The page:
Linux - NewbieThis Linux forum is for members that are new to Linux.
Just starting out and have a question?
If it is not in the man pages or the how-to's this is the place!
Welcome to LinuxQuestions.org, a friendly and active Linux Community.
You are currently viewing LQ as a guest. By joining our community you will have the ability to post topics, receive our newsletter, use the advanced search, subscribe to threads and access many other special features. Registration is quick, simple and absolutely free. Join our community today!
Note that registered members see fewer ads, and ContentLink is completely disabled once you log in.
If you have any problems with the registration process or your account login, please contact us. If you need to reset your password, click here.
Having a problem logging in? Please visit this page to clear all LQ-related cookies.
Introduction to Linux - A Hands on Guide
This guide was created as an overview of the Linux Operating System, geared toward new users as an exploration tour and getting started guide, with exercises at the end of each chapter.
For more advanced trainees it can be a desktop reference, and a collection of the base knowledge needed to proceed with system and network administration. This book contains many real life examples derived from the author's experience as a Linux system and network administrator, trainer and consultant. They hope these examples will help you to get a better understanding of the Linux system and that you feel encouraged to try out things on your own.
Click Here to receive this Complete Guide absolutely free.
After installing Debian on a 2nd HD I tried to change some file permissions(as root) on the 1st HD (mounted as /mnt/hda5 - it's a logical partition): chmod 555 /mnt/hda5/some_file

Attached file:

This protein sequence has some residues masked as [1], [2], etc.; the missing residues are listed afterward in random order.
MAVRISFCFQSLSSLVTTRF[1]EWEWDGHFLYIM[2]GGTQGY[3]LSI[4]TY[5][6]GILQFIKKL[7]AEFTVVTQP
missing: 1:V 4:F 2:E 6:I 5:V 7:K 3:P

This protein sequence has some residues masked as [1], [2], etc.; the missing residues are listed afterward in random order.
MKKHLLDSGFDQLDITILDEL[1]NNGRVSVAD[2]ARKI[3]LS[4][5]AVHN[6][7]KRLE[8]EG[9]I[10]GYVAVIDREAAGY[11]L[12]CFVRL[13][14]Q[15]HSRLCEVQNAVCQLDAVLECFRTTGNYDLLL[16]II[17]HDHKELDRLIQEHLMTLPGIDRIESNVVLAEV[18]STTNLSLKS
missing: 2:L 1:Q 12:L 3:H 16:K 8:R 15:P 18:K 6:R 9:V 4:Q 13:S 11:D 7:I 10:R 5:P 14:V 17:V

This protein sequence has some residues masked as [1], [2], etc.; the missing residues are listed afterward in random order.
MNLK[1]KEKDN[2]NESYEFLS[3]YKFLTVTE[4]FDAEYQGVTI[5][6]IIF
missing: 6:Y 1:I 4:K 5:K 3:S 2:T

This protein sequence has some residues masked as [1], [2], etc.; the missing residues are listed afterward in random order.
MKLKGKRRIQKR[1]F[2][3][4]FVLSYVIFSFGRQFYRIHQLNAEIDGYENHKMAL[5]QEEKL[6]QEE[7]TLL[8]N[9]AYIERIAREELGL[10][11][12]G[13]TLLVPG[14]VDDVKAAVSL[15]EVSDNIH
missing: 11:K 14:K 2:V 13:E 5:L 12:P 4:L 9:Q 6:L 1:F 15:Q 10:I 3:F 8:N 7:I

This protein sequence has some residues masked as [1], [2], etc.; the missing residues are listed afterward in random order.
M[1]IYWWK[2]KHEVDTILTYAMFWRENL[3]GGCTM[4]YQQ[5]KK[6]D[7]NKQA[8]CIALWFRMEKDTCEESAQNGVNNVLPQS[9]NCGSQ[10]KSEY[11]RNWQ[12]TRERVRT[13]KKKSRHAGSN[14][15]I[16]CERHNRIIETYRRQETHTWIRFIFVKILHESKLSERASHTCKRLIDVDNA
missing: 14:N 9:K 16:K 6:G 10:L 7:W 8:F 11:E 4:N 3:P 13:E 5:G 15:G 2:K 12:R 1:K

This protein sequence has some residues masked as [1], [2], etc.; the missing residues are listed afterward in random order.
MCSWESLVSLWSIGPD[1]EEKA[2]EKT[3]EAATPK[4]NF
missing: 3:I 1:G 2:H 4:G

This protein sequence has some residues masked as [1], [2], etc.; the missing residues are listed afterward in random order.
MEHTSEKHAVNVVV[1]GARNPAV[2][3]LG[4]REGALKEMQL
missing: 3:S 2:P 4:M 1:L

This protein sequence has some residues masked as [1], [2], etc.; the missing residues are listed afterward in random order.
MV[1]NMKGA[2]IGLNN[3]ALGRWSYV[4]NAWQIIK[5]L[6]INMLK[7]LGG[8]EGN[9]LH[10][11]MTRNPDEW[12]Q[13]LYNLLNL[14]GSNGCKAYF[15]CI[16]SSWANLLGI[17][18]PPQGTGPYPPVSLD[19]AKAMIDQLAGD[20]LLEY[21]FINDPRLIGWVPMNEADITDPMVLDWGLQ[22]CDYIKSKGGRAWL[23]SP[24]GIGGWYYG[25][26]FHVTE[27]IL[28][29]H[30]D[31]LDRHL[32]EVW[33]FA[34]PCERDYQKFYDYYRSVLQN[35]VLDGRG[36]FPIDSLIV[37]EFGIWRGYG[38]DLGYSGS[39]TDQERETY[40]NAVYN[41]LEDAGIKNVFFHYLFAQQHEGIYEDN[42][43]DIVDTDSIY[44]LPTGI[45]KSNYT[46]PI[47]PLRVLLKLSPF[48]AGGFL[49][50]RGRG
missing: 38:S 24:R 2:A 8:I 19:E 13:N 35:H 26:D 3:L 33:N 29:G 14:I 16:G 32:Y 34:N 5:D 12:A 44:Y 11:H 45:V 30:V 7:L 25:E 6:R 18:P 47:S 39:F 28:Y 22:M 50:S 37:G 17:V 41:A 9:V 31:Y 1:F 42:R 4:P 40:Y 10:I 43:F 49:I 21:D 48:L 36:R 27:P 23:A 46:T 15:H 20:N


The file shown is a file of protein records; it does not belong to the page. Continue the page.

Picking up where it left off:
but it keeps saying:
chmod: changing permissions of some_file: Read-only file system
The actual permissions are:
-r-------- 1 root root 21381 2005-01-01 21:18 some_file
Why? I think it has to do with the fact that the file system on hda5 is NTFS (it has on it Win XP). After all, I'm not changing permissions to rwx, only to rx. The same message I get with any code (444, 500, etc.)
I want to do this because I want to be able to read the file as a regular user, not only as root. Is there any way around?
I know that NTFS volumes are by default mounted as read-only (you can enable write access, but at your own risk). I was wondering why I can't change the permissions on a file for another user. After all, why the root can modify access levels on other files stored on an ext3 partition but on a NTFS one not?
Because NTFS knows nothing about Linux'
permissions ... to achieve what you want
one would have to re-write the ntfs driver
to store separate info about perms in some
other file and/or database which would be
a major pain in the neck :)
Because the partition is mounted read only. Changing permissions on a file requires being able to write to the partition (where do you think file permissions are stored?). Therefore, you can't change permissions on read only file systems. You can remount the permission with a different umask setting, though, which will have the same effect to all file on the permission.
Well, that's not a big deal, and doesn't require
write-access to ntfs ... edit fstab and give the thing
a specific uid/gid in the mount parameters or change
the umask ... e.g.
/dev/hda3 /share ntfs user,rw,uid=1001,umask=000 0 0